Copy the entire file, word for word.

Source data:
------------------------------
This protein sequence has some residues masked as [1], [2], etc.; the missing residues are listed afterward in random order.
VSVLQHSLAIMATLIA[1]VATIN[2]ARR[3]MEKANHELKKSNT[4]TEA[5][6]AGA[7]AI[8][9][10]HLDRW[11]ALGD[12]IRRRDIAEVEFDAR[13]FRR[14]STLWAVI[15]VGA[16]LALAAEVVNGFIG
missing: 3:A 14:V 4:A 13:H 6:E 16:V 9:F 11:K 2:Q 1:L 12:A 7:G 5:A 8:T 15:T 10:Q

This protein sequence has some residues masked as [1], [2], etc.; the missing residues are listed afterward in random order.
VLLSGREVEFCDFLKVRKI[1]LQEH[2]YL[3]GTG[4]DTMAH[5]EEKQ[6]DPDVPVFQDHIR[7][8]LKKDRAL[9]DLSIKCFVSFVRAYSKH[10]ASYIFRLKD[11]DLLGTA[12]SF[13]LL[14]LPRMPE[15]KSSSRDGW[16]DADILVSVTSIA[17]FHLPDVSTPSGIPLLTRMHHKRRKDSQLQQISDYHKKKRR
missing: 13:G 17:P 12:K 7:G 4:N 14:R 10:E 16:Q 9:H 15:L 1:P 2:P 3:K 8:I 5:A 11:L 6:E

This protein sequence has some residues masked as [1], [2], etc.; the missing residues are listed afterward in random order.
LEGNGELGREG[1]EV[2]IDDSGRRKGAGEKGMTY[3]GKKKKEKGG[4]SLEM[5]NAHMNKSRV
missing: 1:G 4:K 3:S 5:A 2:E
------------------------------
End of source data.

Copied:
This protein sequence has some residues masked as [1], [2], etc.; the missing residues are listed afterward in random order.
VSVLQHSLAIMATLIA[1]VATIN[2]ARR[3]MEKANHELKKSNT[4]TEA[5][6]AGA[7]AI[8][9][10]HLDRW[11]ALGD[12]IRRRDIAEVEFDAR[13]FRR[14]STLWAVI[15]VGA[16]LALAAEVVNGFIG
missing: 3:A 14:V 4:A 13:H 6:E 16:V 9:F 11:K 2:Q 1:L 12:A 7:G 5:A 8:T 15:T 10:Q

This protein sequence has some residues masked as [1], [2], etc.; the missing residues are listed afterward in random order.
VLLSGREVEFCDFLKVRKI[1]LQEH[2]YL[3]GTG[4]DTMAH[5]EEKQ[6]DPDVPVFQDHIR[7][8]LKKDRAL[9]DLSIKCFVSFVRAYSKH[10]ASYIFRLKD[11]DLLGTA[12]SF[13]LL[14]LPRMPE[15]KSSSRDGW[16]DADILVSVTSIA[17]FHLPDVSTPSGIPLLTRMHHKRRKDSQLQQISDYHKKKRR
missing: 13:G 17:P 12:K 7:G 4:N 14:R 10:E 16:Q 9:H 15:L 1:P 2:P 3:K 8:I 5:A 11:L 6:E

This protein sequence has some residues masked as [1], [2], etc.; the missing residues are listed afterward in random order.
LEGNGELGREG[1]EV[2]IDDSGRRKGAGEKGMTY[3]GKKKKEKGG[4]SLEM[5]NAHMNKSRV
missing: 1:G 4:K 3:S 5:A 2:E